On March 25, 2019, Jeff M. Poulin was fired two business days after Americans for the Arts’ President and CEO, Bob Lynch, and his team were notified of a complaint Jeff had filed with the DC Office of Human Rights (DCOHR) and the Equal Employment Opportunity Commission (EEOC) for the years-long sexual harassment he had experienced by a senior member of staff. Here is his story:
My first several years working for the organization were positive: I was successful and I advanced quickly within the organization. When I began to be sexually harassed by a co-worker and reported it, I faced a coordinated retaliation effort by the perpetrator and senior leadership within the organization, thus halting my work and negatively impacting my career trajectory.
Following this event in 2016, I filed complaints with the organization’s human resources department, resulting in over 10 formal notifications to organizational leadership. After two years of false promises, faithless mediation, and gag orders, I began to share my story with close colleagues. In doing so, I learned of numerous others who experienced — and reported — sexual harassment, workplace bullying and intimidation, violations of organizational policies, and resulting retaliation. In none of these cases was there an appropriate remedial response by the organization.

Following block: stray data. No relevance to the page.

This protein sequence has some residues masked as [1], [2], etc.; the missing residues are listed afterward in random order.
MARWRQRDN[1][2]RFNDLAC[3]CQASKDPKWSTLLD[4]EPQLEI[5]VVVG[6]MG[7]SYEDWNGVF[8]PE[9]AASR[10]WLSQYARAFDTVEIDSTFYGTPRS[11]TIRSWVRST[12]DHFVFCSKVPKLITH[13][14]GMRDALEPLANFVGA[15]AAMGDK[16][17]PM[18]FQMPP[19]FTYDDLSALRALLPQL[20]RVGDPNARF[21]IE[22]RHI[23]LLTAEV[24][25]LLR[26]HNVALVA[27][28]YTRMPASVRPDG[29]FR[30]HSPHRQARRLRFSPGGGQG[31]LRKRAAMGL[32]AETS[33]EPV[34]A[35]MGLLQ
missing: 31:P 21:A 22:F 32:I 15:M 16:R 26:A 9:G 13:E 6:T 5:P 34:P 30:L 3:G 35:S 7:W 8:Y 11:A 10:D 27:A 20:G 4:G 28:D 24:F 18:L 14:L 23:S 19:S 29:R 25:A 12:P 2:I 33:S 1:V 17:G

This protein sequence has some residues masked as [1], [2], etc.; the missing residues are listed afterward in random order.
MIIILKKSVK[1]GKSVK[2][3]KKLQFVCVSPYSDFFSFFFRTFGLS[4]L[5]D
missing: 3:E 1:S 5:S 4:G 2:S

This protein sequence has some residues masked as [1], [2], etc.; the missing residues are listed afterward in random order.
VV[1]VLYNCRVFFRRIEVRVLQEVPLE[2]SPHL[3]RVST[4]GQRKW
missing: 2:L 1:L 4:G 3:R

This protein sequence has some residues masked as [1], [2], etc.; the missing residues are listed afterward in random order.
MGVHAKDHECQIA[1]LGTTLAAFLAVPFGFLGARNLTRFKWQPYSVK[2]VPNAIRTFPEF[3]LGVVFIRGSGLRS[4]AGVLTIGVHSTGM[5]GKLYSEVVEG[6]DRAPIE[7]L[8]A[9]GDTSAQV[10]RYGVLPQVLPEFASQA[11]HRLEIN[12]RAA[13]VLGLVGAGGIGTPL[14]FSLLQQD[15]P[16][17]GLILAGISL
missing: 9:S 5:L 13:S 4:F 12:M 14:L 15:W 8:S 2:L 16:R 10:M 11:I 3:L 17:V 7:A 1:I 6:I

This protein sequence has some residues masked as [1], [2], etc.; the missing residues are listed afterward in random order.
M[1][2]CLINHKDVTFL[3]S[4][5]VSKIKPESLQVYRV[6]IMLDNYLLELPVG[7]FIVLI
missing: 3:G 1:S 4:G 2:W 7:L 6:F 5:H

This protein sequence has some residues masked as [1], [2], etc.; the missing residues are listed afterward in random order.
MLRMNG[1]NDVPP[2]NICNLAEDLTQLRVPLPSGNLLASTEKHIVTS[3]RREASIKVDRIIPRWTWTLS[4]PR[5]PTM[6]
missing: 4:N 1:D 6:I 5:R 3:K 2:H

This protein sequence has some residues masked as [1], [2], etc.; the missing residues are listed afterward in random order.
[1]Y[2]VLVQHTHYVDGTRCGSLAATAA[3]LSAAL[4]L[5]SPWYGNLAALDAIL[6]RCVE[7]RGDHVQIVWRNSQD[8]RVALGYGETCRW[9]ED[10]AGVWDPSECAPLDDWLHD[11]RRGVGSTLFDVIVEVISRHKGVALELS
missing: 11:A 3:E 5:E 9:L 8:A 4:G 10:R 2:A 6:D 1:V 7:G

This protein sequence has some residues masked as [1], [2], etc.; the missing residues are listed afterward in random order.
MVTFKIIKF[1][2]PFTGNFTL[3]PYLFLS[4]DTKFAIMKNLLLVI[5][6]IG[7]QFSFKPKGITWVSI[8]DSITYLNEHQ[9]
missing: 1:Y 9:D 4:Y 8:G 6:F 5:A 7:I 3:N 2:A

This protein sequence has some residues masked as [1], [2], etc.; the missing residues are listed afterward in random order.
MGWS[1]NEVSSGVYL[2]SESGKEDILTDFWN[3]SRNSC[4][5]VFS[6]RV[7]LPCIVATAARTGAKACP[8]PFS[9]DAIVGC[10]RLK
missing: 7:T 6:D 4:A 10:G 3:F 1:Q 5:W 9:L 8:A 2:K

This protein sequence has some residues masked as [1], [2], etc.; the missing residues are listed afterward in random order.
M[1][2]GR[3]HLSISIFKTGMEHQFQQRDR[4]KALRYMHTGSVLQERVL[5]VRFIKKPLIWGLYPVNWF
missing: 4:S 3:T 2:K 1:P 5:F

In 2018, I elevated the claims (including my own and others who empowered me to share theirs) in a formal meeting with CEO Bob Lynch. I presented the claims together to illustrate a pattern of deception on the part of COO Mara Walker and SVP Marc Ian Tobias to protect each other and their colleagues who were responsible for the harm against junior staffers. Instead of taking corrective or remedial action, the CEO disciplined me for “being disruptive” and the senior leadership collective began their retaliation campaign to damage my reputation with internal and external stakeholders.
In accordance with organizational policy, I next elevated the claims to several members of the board of directors. Once they brought it to the attention of the CEO and Board Chair, those board members were quickly removed from their posts. As I was out of options within the organizational, I took legal action to protect myself, filing the appropriate paperwork with the DCOHR and EEOC. Upon the organization’s receipt of my complaint, I was fired.